Go Back   Computer Forums > General Computing > Programming
Click Here to Login
Join Computer forums Today


Reply
 
Thread Tools Search this Thread Display Modes
 
Old 04-21-2006, 03:42 AM   #1
Beta Member
 
Join Date: Apr 2006
Posts: 5
Default Returning a Reference in C++

I don't understand the second line of this code.

int& max(int& m, int& n)
{return ( m > n ? m : n )
}

int main()
{ int m = 44, n = 22;
cout<< m << ", " << n<< ", " << max(m,n)<< endl;
max(m,n)= 55;
cout<< m << ", " << n<< ", " << max(m,n)<< endl;
}

Also, what is the point to return the value with references?

Thanks in advance,
Sasuke12
__________________

Sasuke12 is offline   Reply With Quote
Old 04-21-2006, 04:03 AM   #2
Golden Master
 
ArrizX's Avatar
 
Join Date: Apr 2005
Posts: 16,073
Send a message via MSN to ArrizX
Default Re: Returning a Reference in C++

There is something that has to do with C++ here..
http://computerforums.org/showthread.php?t=35435

I hope it helps.
__________________

__________________
. ()()()()
./l ,[_\_\ ],
l---L ()lllllll()-
()_) ()_)--o-)_)
ArrizX is offline   Reply With Quote
Old 04-21-2006, 04:36 AM   #3
Beta Member
 
Join Date: Apr 2006
Posts: 5
Default Re: Returning a Reference in C++

Yeah, I read through the cplusplus web site. Really haven't seen something as strange as the second line. I don't understand (m>n ? m:n), simply what does it mean? Or can some one tell me what category does that belong to, so I can check it up myself.

And I assume that I have to use reference because they are using variables in a separate function, correct me please?
Sasuke12 is offline   Reply With Quote
Old 04-21-2006, 07:16 AM   #4
C--
Solid State Member
 
C--'s Avatar
 
Join Date: Jan 2006
Posts: 8
Default Re: Returning a Reference in C++

Okay, I might be wrong, but I believe the int& max function is being given two variables to use, and the function returns the larger variable with a conditional statement. If m > n is true, the code returns m, the variable before the colon. If m > n is false, the code returns n, because that means n > m. You can read the statement like so:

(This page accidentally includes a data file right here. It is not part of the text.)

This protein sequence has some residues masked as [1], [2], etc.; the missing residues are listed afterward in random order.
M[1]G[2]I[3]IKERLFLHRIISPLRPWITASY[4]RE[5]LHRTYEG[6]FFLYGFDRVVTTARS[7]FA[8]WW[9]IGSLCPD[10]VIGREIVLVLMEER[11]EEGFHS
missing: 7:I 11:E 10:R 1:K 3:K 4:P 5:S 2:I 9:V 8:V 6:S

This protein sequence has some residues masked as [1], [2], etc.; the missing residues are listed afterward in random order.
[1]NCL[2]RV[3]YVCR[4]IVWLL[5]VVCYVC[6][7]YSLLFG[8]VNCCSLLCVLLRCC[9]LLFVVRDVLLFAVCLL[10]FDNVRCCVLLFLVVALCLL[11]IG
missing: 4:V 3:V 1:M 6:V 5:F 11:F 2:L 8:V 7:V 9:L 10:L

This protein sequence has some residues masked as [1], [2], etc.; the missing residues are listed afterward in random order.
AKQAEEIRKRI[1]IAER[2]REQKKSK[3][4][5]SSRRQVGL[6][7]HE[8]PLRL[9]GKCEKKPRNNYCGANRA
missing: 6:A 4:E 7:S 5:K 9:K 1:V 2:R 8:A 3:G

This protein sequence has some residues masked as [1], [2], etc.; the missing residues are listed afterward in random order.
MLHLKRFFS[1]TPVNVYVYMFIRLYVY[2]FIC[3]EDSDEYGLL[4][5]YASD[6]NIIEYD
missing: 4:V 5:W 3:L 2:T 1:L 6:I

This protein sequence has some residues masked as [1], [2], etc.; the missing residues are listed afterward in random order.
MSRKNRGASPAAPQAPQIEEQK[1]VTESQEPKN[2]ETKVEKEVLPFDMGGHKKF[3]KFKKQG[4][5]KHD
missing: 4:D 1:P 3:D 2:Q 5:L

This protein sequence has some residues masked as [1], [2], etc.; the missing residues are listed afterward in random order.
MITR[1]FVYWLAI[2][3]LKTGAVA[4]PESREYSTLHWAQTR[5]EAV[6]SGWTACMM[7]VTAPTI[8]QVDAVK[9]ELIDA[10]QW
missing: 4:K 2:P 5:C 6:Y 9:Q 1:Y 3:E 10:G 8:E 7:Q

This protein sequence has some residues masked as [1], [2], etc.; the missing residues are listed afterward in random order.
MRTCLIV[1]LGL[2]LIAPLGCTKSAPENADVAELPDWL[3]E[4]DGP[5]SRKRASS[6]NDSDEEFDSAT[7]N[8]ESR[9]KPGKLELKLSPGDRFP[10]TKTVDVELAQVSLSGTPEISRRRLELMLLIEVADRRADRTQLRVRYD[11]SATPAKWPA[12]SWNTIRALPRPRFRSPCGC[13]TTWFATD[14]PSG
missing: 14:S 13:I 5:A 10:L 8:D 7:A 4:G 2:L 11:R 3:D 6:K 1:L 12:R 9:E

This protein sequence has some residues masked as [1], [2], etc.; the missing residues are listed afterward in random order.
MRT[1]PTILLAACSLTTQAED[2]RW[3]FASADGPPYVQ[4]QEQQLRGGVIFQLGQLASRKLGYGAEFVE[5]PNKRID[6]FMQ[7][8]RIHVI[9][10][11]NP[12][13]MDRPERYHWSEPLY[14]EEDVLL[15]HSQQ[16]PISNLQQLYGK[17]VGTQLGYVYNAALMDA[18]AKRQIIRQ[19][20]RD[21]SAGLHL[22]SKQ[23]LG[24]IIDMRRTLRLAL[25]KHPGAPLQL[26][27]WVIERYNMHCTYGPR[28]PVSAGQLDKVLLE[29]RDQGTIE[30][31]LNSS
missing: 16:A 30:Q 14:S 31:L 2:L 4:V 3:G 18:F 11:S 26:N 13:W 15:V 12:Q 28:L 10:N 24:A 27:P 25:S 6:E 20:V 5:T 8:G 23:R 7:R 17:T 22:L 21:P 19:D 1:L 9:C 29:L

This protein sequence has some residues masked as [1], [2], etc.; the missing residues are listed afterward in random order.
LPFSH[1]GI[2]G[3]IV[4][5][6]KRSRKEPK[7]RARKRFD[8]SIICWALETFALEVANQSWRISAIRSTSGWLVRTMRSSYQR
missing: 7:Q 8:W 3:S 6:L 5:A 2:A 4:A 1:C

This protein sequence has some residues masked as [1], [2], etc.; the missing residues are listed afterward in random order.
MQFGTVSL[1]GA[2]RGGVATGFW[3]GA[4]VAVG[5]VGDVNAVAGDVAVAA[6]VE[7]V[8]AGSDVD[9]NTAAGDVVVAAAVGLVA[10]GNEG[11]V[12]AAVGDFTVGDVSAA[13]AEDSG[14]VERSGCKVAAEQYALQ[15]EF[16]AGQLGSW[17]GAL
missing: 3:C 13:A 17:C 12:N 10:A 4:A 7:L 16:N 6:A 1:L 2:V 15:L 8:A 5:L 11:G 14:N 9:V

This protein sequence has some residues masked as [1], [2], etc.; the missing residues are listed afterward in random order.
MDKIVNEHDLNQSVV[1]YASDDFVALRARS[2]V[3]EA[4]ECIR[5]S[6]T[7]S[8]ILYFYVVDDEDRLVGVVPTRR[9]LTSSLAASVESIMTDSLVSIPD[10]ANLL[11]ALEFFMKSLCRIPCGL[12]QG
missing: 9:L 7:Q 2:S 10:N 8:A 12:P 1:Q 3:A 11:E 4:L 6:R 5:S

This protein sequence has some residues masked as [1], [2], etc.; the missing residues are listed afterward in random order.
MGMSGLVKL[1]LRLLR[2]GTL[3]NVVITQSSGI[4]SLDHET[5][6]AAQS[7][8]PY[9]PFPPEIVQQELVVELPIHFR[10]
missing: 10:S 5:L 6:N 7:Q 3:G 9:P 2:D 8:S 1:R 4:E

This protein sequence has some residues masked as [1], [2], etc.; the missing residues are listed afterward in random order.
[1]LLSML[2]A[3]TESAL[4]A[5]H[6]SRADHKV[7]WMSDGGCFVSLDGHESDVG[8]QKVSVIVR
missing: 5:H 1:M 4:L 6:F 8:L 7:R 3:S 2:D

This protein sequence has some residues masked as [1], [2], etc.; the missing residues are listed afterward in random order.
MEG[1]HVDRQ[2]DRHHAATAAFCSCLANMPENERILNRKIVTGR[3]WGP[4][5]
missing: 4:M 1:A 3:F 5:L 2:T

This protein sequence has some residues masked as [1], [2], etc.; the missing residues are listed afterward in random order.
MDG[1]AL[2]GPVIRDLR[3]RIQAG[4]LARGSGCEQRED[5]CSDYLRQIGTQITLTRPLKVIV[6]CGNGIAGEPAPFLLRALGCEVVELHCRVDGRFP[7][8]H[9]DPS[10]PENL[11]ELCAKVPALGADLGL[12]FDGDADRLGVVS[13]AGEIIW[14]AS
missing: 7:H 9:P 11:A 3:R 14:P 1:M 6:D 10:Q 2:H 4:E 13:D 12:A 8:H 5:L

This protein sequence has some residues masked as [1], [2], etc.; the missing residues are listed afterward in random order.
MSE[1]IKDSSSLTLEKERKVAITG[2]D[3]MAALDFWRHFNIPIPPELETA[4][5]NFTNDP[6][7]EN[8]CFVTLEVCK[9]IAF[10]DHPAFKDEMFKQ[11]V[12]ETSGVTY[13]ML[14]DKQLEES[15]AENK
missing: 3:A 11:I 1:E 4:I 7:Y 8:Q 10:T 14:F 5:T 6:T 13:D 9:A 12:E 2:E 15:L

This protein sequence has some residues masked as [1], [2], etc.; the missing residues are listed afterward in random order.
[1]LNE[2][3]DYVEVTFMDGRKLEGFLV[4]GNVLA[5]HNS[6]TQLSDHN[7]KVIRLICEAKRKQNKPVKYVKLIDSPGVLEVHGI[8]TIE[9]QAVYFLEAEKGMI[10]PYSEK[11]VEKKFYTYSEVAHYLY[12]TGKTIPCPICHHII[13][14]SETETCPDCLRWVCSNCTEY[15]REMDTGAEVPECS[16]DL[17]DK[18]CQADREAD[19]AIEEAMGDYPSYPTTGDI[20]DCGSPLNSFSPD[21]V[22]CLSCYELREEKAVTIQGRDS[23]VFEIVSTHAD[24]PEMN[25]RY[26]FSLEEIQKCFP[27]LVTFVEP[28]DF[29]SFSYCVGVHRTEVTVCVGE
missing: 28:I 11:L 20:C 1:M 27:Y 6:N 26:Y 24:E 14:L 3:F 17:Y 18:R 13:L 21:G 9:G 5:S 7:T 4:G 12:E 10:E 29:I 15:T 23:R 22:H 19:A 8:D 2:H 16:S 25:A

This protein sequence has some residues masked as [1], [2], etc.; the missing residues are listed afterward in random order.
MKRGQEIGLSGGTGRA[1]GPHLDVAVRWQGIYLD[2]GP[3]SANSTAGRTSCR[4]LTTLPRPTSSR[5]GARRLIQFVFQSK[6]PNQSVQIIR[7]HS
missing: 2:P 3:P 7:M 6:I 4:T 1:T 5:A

expression ? if true do this : if not true do this

Because the command happens to be return, it will return the selected variable. As for references, normally when you pass data from function to function, you don't pass the actual variable, but a copy. When you pass by reference, you pass the memory address of the original variable, rather than a copy, so you actually work with the original variable itself. This allows a function to make direct changes to variables in another function, and to return values of more than one variable at a time.

If you would like more information, go to http://www.cplusplus.com/doc/tutorial/. Conditional statements are located under "Operators," and references are locted under "Functions (II)"
C-- is offline   Reply With Quote
Old 04-21-2006, 07:39 AM   #5
Daemon Poster
 
uid=[0]'s Avatar
 
Join Date: Apr 2006
Posts: 906
Send a message via Yahoo to uid=[0]
Default Re: Returning a Reference in C++

Quote:
Originally Posted by C--
Okay, I might be wrong, but I believe the int& max function is being given two variables to use, and the function returns the larger variable with a conditional statement. If M > n is true, the code returns m, the variable before the colon. If m > N is false, the code returns n, because that means n > m. You can read the statement like so:

expression ? if true do this : if not true do this

Because the command happens to be return, it will return the selected variable. As for references, normally when you pass data from function to function, you don't pass the actual variable, but a copy. When you pass by reference, you pass the memory address of the original variable, rather than a copy, so you actually work with the original variable itself. This allows a function to make direct changes to variables in another function, and to return values of more than one variable at a time.

If you would like more information, go to http://www.cplusplus.com/doc/tutorial/. Conditional statements are located under "Operators," and references are locted under "Functions (II)"

I would have to agree.
__________________
"Security is nothing more than a thought that makes you sleep well at night." - Me
MCSE/MCSA
Security+/Network+
Wireless Network Security Spec.
uid=[0] is offline   Reply With Quote
Old 04-21-2006, 06:19 PM   #6
Beta Member
 
Join Date: Apr 2006
Posts: 5
Default Re: Returning a Reference in C++

Thanks, that completely solved my problems.
__________________

Sasuke12 is offline   Reply With Quote
Reply

Thread Tools Search this Thread
Search this Thread:

Advanced Search
Display Modes

Posting Rules
You may not post new threads
You may not post replies
You may not post attachments
You may not edit your posts

BB code is On
Smilies are On
[IMG] code is On
HTML code is Off
Trackbacks are On
Pingbacks are On
Refbacks are Off



All times are GMT -5. The time now is 03:36 AM.


Powered by vBulletin® Version 3.8.8 Beta 4
Copyright ©2000 - 2017, vBulletin Solutions, Inc.
Search Engine Friendly URLs by vBSEO 3.6.0